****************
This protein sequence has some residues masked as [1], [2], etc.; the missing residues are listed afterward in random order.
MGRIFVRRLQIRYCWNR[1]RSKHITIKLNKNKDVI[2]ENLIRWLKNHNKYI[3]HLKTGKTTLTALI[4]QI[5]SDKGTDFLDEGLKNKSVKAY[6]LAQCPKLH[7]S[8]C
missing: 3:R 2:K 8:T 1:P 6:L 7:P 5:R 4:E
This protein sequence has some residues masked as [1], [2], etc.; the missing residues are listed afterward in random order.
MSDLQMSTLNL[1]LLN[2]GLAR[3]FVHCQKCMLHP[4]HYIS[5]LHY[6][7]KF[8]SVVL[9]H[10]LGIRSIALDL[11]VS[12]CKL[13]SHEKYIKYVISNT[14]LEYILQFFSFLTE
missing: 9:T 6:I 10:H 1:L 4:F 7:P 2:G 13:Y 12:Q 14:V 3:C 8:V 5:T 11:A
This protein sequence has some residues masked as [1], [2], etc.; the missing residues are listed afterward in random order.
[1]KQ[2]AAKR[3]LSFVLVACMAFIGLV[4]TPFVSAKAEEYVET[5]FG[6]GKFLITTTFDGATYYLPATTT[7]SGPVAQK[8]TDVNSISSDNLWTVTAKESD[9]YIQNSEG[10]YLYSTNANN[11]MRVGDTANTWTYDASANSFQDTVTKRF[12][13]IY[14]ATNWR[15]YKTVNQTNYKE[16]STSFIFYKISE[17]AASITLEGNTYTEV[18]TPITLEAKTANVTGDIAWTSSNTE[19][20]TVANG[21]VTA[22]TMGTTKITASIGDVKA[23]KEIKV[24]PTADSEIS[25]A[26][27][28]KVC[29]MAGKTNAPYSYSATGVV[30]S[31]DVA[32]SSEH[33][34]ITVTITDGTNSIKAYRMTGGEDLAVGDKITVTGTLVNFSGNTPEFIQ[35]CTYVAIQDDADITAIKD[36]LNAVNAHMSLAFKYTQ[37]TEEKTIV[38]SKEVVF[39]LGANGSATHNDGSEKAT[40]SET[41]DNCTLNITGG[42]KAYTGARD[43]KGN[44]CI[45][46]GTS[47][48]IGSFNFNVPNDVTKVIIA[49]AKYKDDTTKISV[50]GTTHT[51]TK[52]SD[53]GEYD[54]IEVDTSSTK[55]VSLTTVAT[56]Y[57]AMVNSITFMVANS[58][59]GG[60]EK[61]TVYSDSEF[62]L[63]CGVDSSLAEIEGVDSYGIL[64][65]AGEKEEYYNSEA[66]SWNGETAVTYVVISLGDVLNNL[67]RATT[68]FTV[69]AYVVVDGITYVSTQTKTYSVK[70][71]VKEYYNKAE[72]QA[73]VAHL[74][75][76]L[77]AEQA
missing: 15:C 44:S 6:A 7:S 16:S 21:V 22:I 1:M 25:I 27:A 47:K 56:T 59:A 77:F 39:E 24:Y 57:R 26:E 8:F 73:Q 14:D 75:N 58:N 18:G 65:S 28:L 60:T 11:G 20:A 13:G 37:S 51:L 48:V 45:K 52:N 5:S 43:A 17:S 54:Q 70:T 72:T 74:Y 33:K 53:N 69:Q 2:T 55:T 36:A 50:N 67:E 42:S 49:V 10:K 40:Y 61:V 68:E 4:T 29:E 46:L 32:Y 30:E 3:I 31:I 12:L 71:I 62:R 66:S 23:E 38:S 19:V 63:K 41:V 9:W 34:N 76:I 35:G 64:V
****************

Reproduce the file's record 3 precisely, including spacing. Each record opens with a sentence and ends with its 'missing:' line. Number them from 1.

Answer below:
This protein sequence has some residues masked as [1], [2], etc.; the missing residues are listed afterward in random order.
[1]KQ[2]AAKR[3]LSFVLVACMAFIGLV[4]TPFVSAKAEEYVET[5]FG[6]GKFLITTTFDGATYYLPATTT[7]SGPVAQK[8]TDVNSISSDNLWTVTAKESD[9]YIQNSEG[10]YLYSTNANN[11]MRVGDTANTWTYDASANSFQDTVTKRF[12][13]IY[14]ATNWR[15]YKTVNQTNYKE[16]STSFIFYKISE[17]AASITLEGNTYTEV[18]TPITLEAKTANVTGDIAWTSSNTE[19][20]TVANG[21]VTA[22]TMGTTKITASIGDVKA[23]KEIKV[24]PTADSEIS[25]A[26][27][28]KVC[29]MAGKTNAPYSYSATGVV[30]S[31]DVA[32]SSEH[33][34]ITVTITDGTNSIKAYRMTGGEDLAVGDKITVTGTLVNFSGNTPEFIQ[35]CTYVAIQDDADITAIKD[36]LNAVNAHMSLAFKYTQ[37]TEEKTIV[38]SKEVVF[39]LGANGSATHNDGSEKAT[40]SET[41]DNCTLNITGG[42]KAYTGARD[43]KGN[44]CI[45][46]GTS[47][48]IGSFNFNVPNDVTKVIIA[49]AKYKDDTTKISV[50]GTTHT[51]TK[52]SD[53]GEYD[54]IEVDTSSTK[55]VSLTTVAT[56]Y[57]AMVNSITFMVANS[58][59]GG[60]EK[61]TVYSDSEF[62]L[63]CGVDSSLAEIEGVDSYGIL[64][65]AGEKEEYYNSEA[66]SWNGETAVTYVVISLGDVLNNL[67]RATT[68]FTV[69]AYVVVDGITYVSTQTKTYSVK[70][71]VKEYYNKAE[72]QA[73]VAHL[74][75][76]L[77]AEQA
missing: 15:C 44:S 6:A 7:S 16:S 21:V 22:I 1:M 25:I 27:A 47:K 56:T 59:A 77:F 39:E 24:Y 57:R 26:E 8:F 73:Q 14:D 75:N 58:N 18:G 65:S 28:L 60:T 11:G 20:A 13:G 37:S 51:L 48:V 45:K 52:N 5:S 43:A 17:S 54:Q 70:T 72:T 74:Y 33:K 53:N 69:Q 2:T 55:T 36:A 50:N 67:E 42:S 49:V 10:K 40:Y 61:V 68:E 4:T 29:E 46:L 32:Y 30:E 3:I 31:I 12:L 71:I 62:R 66:S 23:E 38:S 19:V 63:K 41:V 9:W 34:N 76:I 35:G 64:V